On a beautiful summer evening I took our children to their first outdoor family movie night. I was just noting how well-behaved they were, when an indignant bellow—“NO!”—interrupted the program. Uh-oh. I knew that big voice in a small person’s body. Our 2-year-old daughter, in her footie pajamas, had marched herself up to the big screen and was facing down the film’s celluloid villain.
In “Tangled,” Disney’s version of the Rapunzel story, the antagonist explains that the brutal world forced the villain to imprison Rapunzel for security reasons, to protect her because the world was a bad and cruel place. Our daughter was having none of it. “No! That’s not true!” she cried. “The world is not bad. The world is....” She opened her arms wide and pointed at the peaceful tableau of families and friends sharing blankets, pillows, picnics and popcorn on the lawn. “The world has....” Her big emotions soon swamped her smaller vocabulary, and she abruptly concluded her impassioned soliloquy with “grass! Green grass!” She nodded and rested her case, secure in her conviction that a world thick with lush, green grass and people breaking bread together could only be a good and grace-filled place.
Which world do we see? Is life nasty, brutish and short, justifying or even requiring bad behavior in order to secure our own survival, or are peace, love and community possible?
It is not just an academic question. Lives depend on it. How can people build peace who have never known peace? At St. John’s Seminary in Los Angeles, a young seminarian from the Democratic Republic of Congo told me he had known only conflict in the D.R.C. and had never experienced peace until he came to Los Angeles. He wanted to believe that peace was possible for his country, but he could not imagine it.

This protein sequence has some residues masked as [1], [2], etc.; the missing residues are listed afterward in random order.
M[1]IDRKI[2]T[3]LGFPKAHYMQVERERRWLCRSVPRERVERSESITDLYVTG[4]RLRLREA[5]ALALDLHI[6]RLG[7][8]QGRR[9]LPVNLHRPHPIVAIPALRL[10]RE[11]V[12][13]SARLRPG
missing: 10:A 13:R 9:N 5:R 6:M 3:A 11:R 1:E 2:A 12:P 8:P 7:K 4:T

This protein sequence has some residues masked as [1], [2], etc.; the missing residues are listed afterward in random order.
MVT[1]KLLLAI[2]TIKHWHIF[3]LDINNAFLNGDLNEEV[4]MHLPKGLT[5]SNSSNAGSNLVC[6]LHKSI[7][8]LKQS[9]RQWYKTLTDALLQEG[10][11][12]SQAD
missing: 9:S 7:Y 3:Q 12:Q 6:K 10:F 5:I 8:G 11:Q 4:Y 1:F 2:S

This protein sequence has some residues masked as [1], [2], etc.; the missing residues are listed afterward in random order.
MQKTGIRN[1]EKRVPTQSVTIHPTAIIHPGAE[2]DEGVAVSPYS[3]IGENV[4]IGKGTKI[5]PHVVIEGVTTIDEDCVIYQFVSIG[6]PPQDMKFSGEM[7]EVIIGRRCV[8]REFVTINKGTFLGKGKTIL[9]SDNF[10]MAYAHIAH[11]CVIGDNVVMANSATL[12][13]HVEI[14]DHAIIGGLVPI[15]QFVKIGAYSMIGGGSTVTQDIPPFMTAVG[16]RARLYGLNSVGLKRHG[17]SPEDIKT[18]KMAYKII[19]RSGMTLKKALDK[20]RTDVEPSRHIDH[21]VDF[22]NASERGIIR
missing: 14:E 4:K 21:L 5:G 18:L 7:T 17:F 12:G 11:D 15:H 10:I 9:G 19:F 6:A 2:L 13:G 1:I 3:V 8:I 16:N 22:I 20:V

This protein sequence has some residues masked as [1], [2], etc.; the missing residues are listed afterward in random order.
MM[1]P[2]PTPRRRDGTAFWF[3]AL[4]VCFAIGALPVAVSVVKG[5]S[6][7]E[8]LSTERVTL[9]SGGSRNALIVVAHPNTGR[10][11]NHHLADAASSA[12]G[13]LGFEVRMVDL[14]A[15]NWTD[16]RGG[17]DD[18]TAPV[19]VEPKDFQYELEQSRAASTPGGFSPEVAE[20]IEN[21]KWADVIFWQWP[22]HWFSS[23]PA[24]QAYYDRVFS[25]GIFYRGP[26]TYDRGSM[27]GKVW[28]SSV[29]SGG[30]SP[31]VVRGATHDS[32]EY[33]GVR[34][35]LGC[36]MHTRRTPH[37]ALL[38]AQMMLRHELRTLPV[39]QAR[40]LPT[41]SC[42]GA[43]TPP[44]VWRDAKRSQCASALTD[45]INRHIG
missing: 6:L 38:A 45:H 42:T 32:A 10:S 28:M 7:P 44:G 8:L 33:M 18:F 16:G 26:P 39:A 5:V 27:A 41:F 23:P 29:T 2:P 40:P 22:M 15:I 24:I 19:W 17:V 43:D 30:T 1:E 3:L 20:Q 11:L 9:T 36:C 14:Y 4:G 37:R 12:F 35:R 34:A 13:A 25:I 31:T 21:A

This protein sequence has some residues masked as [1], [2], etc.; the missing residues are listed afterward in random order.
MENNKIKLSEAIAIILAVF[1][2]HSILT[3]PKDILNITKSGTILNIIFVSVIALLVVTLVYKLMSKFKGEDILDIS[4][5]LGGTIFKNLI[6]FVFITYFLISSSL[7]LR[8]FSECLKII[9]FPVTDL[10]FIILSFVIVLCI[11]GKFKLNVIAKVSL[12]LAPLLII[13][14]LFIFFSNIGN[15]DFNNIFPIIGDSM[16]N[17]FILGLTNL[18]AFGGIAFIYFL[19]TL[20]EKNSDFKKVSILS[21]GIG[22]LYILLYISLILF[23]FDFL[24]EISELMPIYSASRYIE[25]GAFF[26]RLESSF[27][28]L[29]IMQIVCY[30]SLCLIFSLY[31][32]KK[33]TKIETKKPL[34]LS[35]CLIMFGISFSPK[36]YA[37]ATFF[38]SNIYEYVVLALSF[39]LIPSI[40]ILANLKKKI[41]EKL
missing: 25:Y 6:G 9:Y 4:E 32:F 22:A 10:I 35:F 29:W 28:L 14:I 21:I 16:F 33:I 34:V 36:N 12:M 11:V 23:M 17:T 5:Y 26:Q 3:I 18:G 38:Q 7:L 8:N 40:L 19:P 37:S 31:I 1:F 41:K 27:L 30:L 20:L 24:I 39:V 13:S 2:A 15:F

His comments mirrored those made by a Department of Defense official in Washington, D.C. We were discussing prospects for reconciliation in Afghanis-tan when he reeled in frustration, saying: “It is impossible. We ought to stop talking about it and instead focus on things that could possibly be achieved.”
Peacebuilders know a key factor in constructing sustainable peace in communities seared by violence is moral imagination. The peacebuilding scholar and practitioner John Paul Lederach asks in his book Moral Imagination, “How do we transcend the cycles of violence that bewitch our human communities while still living in them? Transcending violence is forged by the capacity to generate, mobilize and build moral imagination...requiring the capacity to imagine ourselves in a web of relationships that includes our enemies.”
The Catholic Church has many assets in peacebuilding, highlighted in a new book titled Peacebuilding: Catholic Theology, Ethics, and Praxis. Many of these themes were examined in a conference in Rome on June 30 on “The Future of Catholic Peacebuilding.”
Cardinal Peter Turkson, president of the Pontifical Council for Justice and Peace, emphasized the church’s commitment to building peace, while representatives from Caritas Internationalis, Pax Christi, Catholic Relief Services, Sant’Egidio and the Catholic Peacebuilding Network spoke of the rich work of Catholic organizations in conflict areas. Operating for over 2,000 years, reaching into every country on earth, the church has a lot of “bandwidth.” The practical, functional and institutional capacities the church can apply to building peace are important.
Yet underpinning all these practical assets are the church’s greatest gifts: principles that nourish and sustain moral imagination and communities under siege and people who make those principles manifest. Too often our governments aim low in building peace, seeing in the world, like the Disney villain, only a set of bad choices among lesser evils. Catholic peacebuilders see a different world, where communion, peace and love are possible. In our sacraments of Communion and reconciliation, our beliefs in a relational, risen God and our institutional structures that seek to make real these relationships of local and global church, of the body of Christ, we regularly exercise moral muscles for a moral imagination the world needs. Imagining peace in war-torn areas is a challenging but crucial first step in realizing peace.